Grace and peace to you from God our Father and our Lord Jesus Christ. Amen.
Just a few weeks after Moses and Aaron had managed, through God's actions, to gain freedom for the Israelite people, they are once again in the hot seat. This time it is not Pharoah, but the Israelites themselves who are criticizing what Moses and Aaron have been doing, or not doing.
It’s been about seven weeks since they left Egypt. In those seven weeks, the people marched out of Egypt in triumph. When Pharoah finally sets them free, they have God's power, parting the Red Sea and giving them water in the desert. And yet they are still complaining, “If only we had died by the hand of the Lord in the land of Egypt, when we sat by the fleshpots and ate our fill of bread.” Okay, do the people really want to go back to Egypt? Where they were slaves? Are these the same people who cried out to the Lord to save them? Forced labor, terrible living conditions, their children drowned in the Nile?
Before we start thinking they are ungrateful, let’s remember that they are incredibly scared, tired, and hungry. None of them ever imagined that they would ever be free from slavery. None of them even knew what freedom actually was! It had been several hundred years since Joseph and his family moved to Egypt during a famine. In the mean time, the family had grown and multiplied so much that Pharoah was afraid they might rise up and destroy Egypt. So afraid that he enslaved the Israelites.
Being a slave, forced to work with no pay, no freedom, under constant threat of death, was horrible. And now, freedom is frightening in another way. Their lives have been turned upside down. Yes, they are free, but freedom is not easy. If you have always lived as a slave, every day was the same: work, being fed terrible food, and suffering, every day. These people had no idea of how to do anything on their own. It’s like being released from a prison sentence of 40 years with the clothes on your back and not much else into a world so changed you hardly recognize anything.
The Israelites were not just hungry, they were terrified. They certainly had no experience living in freedom or surviving in the wilderness. Their lives had been turned upside down. Everything had changed. “You have brought us out into this wilderness to kill this whole assembly with hunger.” They had to learn to trust again, first Moses and Aaron, and through them, God. Even though God has brought them out of slavery in Egypt, the people were too frightened to trust that God would take care of them.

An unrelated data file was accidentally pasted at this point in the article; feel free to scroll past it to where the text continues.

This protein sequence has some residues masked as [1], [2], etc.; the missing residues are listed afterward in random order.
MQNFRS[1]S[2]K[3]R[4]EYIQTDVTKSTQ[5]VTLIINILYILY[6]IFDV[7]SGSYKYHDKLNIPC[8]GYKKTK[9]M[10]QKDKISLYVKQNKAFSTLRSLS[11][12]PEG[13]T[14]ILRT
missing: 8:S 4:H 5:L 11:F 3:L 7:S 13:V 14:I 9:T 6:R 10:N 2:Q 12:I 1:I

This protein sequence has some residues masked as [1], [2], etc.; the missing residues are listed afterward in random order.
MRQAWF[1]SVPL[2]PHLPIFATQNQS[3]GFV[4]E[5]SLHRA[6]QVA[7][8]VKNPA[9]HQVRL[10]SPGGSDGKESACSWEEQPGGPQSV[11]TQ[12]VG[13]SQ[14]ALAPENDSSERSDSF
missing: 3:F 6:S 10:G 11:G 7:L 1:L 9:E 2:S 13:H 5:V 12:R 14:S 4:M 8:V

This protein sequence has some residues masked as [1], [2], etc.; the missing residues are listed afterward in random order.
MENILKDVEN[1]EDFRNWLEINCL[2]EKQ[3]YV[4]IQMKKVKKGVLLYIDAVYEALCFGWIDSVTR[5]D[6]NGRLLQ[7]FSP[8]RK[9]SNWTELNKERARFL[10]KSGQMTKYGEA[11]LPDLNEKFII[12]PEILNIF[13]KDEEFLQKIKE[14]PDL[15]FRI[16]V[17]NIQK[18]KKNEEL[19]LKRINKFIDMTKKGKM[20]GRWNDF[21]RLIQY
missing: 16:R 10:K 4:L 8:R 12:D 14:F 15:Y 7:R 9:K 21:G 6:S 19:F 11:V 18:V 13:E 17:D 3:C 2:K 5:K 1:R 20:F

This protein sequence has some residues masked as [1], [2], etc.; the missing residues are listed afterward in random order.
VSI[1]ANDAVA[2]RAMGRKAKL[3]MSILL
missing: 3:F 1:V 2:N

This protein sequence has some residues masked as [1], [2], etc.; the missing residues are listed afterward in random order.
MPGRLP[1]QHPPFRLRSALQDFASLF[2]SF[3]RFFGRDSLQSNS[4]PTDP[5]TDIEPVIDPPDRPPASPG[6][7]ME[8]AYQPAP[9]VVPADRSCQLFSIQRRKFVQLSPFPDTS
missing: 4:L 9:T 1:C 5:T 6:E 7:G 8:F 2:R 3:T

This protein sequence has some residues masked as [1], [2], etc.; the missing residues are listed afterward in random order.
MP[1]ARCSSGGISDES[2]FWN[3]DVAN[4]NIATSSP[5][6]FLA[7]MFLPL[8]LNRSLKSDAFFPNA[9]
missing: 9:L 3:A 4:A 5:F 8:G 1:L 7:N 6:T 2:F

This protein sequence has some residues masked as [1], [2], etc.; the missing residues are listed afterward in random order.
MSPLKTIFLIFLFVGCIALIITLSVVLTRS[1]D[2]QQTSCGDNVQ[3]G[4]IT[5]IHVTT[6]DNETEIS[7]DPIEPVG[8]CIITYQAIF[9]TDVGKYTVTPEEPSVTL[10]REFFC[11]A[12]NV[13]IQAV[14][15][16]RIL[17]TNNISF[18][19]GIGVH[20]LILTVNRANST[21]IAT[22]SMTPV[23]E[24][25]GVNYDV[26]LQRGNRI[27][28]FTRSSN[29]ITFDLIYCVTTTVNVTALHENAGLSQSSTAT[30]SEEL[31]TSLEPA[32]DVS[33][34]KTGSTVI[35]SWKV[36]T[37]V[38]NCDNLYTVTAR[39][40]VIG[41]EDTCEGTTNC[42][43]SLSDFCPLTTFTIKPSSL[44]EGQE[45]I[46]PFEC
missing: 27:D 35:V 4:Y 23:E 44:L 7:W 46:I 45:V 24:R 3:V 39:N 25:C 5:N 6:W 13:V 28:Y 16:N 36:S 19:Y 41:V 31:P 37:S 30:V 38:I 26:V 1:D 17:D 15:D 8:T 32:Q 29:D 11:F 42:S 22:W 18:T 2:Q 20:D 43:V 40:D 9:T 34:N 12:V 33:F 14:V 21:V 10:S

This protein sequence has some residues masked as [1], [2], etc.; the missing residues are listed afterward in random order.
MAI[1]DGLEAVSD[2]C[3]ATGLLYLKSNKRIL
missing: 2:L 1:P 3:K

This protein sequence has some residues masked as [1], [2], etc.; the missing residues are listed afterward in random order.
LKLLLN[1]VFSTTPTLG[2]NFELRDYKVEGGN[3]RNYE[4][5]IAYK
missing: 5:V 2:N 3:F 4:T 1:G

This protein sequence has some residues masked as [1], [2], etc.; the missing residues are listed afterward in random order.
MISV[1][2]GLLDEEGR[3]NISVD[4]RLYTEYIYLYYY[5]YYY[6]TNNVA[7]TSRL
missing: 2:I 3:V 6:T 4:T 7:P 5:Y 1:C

We, too, are going through similar times. In the two years since the pandemic began, we have lost 700,000 people in the U.S. alone. Families have been broken by death, or by conflict over masks and vaccinations. Jobs have been lost, some forever. People are afraid to go back to some jobs because of the fear of Covid. “Why can’t we go back to the way things were before this whole mess started?” I hear people wishing we could go back to before Covid, but I'm not sure that will happen.
Think of all the things that have changed. In the last two years, we have been spending more time online. With working at home becoming more popular, some people may not go back to the office. Even something as simple as shaking hands may not come back. There are many things we will lose, and many things we could gain from our pandemic years.
Like the Israelites, we will need to learn to live in a changed world. We also have another thing in common with the Israelites. We have a loving God who will never leave us. God loves us, all of us. We may not be able to see it, but God loves all people. Vaxxers and anti-vaxxers, conservatives and liberals, even Yankee fans and Mets fans! This is what we must remember as we live in this new reality.
We are divided over many things. And there is a danger that we do not see each other as fully human. When you disagree with someone so fundamentally, it is easy to forget they are as fully human as you. This may be hard to hear, but it’s true. Please take a moment right now. Think of someone that you despise, someone who has opposite beliefs from you, someone who you think is stupid or reactionary, or radical, or whatever label you prefer. Hold that person in your mind. Okay… now as you imagine that person, I want you to remember that that person is a child of God, a beloved child of God.
When we worship together, we remember and profess here, every week, that God loves all creation, all people; and we are called to do the same. Loving each other does not mean we need to agree with each other. We don’t even have to like each other, but we must see each other as human beings worthy of God’s love. Amen.